At 46 feet, the Cockspur Island Lighthouse might not be the tallest lighthouse on the East Coast, but if you are sitting in a kayak, bobbing in the swell of an outgoing tide at the mouth of the Savannah River, it appears to reach to the sky.
If you have ever visited Tybee Island in Georgia, you have seen this small nautical beacon from yesteryear. The whitewashed brick tower stands on an oyster shell and mud islet between the two main channels at the mouth of the Savannah River, where for generations it guided mariners from around the world into the state's largest port city.
Now part of Fort Pulaski National Monument, the lighthouse was built in 1848 and stood as a mute witness to the horrendous battle that took place at the fort during the Civil War. The light was miraculously unharmed and continued to serve until 1909. It was relit in 2007 as part of a historic preservation effort. Cockspur Island Light is now maintained by the park service, and it is open to the public.
Well, open to any of the public who can actually get to the light.
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Cockspur Island Lighthouse is about an hour's drive south of Bluffton and it is visible for miles around, including from U.S. 80 and Fort Pulaski. A short hiking trail brings foot travelers to within 200 yards of the light, but a tide-swollen channel and acres of sharp, muddy oyster shells bars the way.
On a recent crisp fall Saturday several friends and I made a kayak journey to Cockspur Island Lighthouse and ended up having an incredible adventure. We met in early morning and put our kayaks in at the public landing on Lazaretto Creek. We were in for a day of fun.
The Trip: Taking kayaks or a small boat from the landing on Lazaretto Creek a little over a mile of water separates you from your destination. In the morning hours of fall marsh hens cackle and terns screech as you paddle into the foggy morning light. As you pass under the U.S. 80 bridge, you will be presented with an incredible panorama. From the cannon-battered structure of Fort Pulaski on your left to the tall, stately Tybee Island lighthouse to seaward the beauty of our coast is revealed. Cockspur Island light is open to the public and, depending on the tide, the landing can be tricky. At mid- to high-tide the paddler emerges from his kayak onto slippery steps, but the climb to the top of the light is easy and you will be rewarded by the view.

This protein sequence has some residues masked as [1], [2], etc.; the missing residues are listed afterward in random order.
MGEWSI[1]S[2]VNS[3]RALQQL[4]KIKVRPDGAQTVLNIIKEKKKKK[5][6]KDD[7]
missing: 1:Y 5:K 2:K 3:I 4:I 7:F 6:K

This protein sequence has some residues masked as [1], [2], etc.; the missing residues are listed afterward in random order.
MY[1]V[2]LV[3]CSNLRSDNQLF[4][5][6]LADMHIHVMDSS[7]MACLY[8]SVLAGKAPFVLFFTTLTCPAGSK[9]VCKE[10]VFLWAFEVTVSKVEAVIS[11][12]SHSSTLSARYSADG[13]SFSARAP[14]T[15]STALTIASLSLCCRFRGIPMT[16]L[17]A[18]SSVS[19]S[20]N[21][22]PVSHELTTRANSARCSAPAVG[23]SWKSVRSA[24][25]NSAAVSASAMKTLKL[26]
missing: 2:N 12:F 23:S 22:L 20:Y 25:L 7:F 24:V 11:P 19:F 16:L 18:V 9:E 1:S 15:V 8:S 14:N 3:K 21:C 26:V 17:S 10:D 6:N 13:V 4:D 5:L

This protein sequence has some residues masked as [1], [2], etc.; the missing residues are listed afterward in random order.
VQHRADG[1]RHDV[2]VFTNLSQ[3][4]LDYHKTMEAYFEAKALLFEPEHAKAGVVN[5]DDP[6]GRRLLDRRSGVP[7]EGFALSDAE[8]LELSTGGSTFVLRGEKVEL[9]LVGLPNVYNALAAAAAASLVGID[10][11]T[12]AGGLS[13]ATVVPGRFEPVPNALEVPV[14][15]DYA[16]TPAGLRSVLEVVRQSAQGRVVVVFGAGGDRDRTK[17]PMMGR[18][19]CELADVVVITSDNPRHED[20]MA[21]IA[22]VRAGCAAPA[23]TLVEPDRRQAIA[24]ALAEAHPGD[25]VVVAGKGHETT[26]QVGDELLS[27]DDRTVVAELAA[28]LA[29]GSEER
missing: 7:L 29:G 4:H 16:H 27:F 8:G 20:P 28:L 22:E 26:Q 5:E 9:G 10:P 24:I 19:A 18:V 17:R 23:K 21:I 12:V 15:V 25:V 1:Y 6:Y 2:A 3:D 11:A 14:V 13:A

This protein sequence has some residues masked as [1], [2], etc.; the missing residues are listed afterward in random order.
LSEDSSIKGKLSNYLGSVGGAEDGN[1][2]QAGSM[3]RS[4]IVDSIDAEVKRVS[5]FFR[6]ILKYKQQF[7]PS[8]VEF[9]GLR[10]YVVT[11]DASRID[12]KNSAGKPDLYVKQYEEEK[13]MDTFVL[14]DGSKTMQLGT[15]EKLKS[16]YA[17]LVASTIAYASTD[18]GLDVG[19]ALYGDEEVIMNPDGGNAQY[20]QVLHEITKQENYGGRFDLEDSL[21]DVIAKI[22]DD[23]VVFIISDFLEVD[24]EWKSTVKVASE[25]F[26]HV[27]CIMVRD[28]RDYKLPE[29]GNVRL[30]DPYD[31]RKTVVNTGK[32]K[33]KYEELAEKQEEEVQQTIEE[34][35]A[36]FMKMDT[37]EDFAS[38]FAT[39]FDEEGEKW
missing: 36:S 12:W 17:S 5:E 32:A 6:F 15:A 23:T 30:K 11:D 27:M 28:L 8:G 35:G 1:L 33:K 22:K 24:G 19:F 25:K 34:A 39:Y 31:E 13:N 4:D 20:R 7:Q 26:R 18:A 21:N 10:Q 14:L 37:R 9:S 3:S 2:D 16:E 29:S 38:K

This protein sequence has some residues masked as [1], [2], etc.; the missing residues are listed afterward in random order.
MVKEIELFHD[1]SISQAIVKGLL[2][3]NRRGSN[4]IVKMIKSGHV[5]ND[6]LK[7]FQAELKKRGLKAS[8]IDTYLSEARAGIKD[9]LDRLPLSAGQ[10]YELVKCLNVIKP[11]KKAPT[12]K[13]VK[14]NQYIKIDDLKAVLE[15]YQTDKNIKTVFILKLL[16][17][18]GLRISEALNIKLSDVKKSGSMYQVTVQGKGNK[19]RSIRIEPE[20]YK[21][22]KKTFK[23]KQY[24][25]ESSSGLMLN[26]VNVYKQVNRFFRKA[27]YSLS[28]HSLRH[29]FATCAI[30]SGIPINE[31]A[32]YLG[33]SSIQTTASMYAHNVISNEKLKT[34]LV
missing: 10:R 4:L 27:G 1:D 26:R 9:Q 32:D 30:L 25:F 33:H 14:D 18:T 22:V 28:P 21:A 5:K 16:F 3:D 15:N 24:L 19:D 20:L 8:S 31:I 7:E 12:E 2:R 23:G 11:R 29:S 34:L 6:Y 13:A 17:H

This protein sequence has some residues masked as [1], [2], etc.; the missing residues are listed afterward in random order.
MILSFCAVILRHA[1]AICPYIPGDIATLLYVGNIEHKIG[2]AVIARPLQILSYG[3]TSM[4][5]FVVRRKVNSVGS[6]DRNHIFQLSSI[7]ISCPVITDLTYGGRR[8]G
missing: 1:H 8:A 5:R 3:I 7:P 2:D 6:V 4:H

A log book for guests is at the top and down below a large pod of dolphins often play in the waters surrounding the light. After a short crossing to Cockspur Island proper you can enjoy a fun tour of Fort Pulaski that can include cannon and musket demonstrations and more history on the lighthouse.
Getting There: For an enjoyable, moderately easy trip, a kayaking expedition to Cockspur Island Lighthouse is a must. There are several local outfitters who will be happy to arrange a trip for you, but the light can be reached by kayak or boat from the public landing on Lazaretto Creek on U.S. 80 at Tybee Island. The light is visible from shore, though not accessible from the fort. There is no entry fee and the lighthouse is open year-round.
Bluffton resident Matt Richardson enjoys taking day trips with his family and exploring the Lowcountry. To see more pictures from his adventures, go to www.Flickr.com and search on the username "greenkayak73." He can be reached at firstname.lastname@example.org.